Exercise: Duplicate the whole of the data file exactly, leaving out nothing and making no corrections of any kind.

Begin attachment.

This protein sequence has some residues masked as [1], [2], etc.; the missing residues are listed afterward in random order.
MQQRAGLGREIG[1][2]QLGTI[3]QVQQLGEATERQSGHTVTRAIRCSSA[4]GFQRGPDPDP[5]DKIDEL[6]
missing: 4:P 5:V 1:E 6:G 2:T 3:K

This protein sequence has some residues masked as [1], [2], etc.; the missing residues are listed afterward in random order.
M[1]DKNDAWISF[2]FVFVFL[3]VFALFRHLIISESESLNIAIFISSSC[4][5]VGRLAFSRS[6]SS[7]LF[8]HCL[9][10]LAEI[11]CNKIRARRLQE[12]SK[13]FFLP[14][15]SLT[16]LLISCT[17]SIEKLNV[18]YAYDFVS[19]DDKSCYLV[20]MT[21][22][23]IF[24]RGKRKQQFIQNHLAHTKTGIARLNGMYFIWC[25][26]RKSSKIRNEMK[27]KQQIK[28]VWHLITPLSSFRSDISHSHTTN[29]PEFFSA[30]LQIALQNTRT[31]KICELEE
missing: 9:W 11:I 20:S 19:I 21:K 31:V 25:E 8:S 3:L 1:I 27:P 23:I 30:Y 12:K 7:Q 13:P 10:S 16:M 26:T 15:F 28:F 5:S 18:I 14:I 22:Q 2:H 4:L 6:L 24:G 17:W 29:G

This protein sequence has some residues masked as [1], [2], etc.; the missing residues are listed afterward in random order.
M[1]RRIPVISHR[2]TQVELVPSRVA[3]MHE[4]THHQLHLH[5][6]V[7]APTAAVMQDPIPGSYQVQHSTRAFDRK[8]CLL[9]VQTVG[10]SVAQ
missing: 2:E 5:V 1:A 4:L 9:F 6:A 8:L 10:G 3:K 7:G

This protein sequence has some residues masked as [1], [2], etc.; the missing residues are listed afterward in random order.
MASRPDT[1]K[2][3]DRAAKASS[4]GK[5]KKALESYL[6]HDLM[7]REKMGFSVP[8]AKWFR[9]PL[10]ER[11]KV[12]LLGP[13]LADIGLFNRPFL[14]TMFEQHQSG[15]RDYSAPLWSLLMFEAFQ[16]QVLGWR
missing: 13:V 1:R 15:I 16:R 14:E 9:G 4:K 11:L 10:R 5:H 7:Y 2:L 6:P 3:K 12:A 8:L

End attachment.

This protein sequence has some residues masked as [1], [2], etc.; the missing residues are listed afterward in random order.
MQQRAGLGREIG[1][2]QLGTI[3]QVQQLGEATERQSGHTVTRAIRCSSA[4]GFQRGPDPDP[5]DKIDEL[6]
missing: 4:P 5:V 1:E 6:G 2:T 3:K

This protein sequence has some residues masked as [1], [2], etc.; the missing residues are listed afterward in random order.
M[1]DKNDAWISF[2]FVFVFL[3]VFALFRHLIISESESLNIAIFISSSC[4][5]VGRLAFSRS[6]SS[7]LF[8]HCL[9][10]LAEI[11]CNKIRARRLQE[12]SK[13]FFLP[14][15]SLT[16]LLISCT[17]SIEKLNV[18]YAYDFVS[19]DDKSCYLV[20]MT[21][22][23]IF[24]RGKRKQQFIQNHLAHTKTGIARLNGMYFIWC[25][26]RKSSKIRNEMK[27]KQQIK[28]VWHLITPLSSFRSDISHSHTTN[29]PEFFSA[30]LQIALQNTRT[31]KICELEE
missing: 9:W 11:I 20:S 19:I 21:K 31:V 25:E 8:S 3:L 1:I 27:P 23:I 30:Y 12:K 7:Q 13:P 10:S 16:M 26:T 15:F 28:F 5:S 18:I 14:I 22:Q 2:H 4:L 6:L 24:G 17:W 29:G

This protein sequence has some residues masked as [1], [2], etc.; the missing residues are listed afterward in random order.
M[1]RRIPVISHR[2]TQVELVPSRVA[3]MHE[4]THHQLHLH[5][6]V[7]APTAAVMQDPIPGSYQVQHSTRAFDRK[8]CLL[9]VQTVG[10]SVAQ
missing: 2:E 5:V 1:A 4:L 9:F 6:A 8:L 10:G 3:K 7:G

This protein sequence has some residues masked as [1], [2], etc.; the missing residues are listed afterward in random order.
MASRPDT[1]K[2][3]DRAAKASS[4]GK[5]KKALESYL[6]HDLM[7]REKMGFSVP[8]AKWFR[9]PL[10]ER[11]KV[12]LLGP[13]LADIGLFNRPFL[14]TMFEQHQSG[15]RDYSAPLWSLLMFEAFQ[16]QVLGWR
missing: 13:V 1:R 15:I 16:R 14:E 9:G 4:K 11:L 10:R 5:H 7:Y 2:L 6:P 3:K 12:A 8:L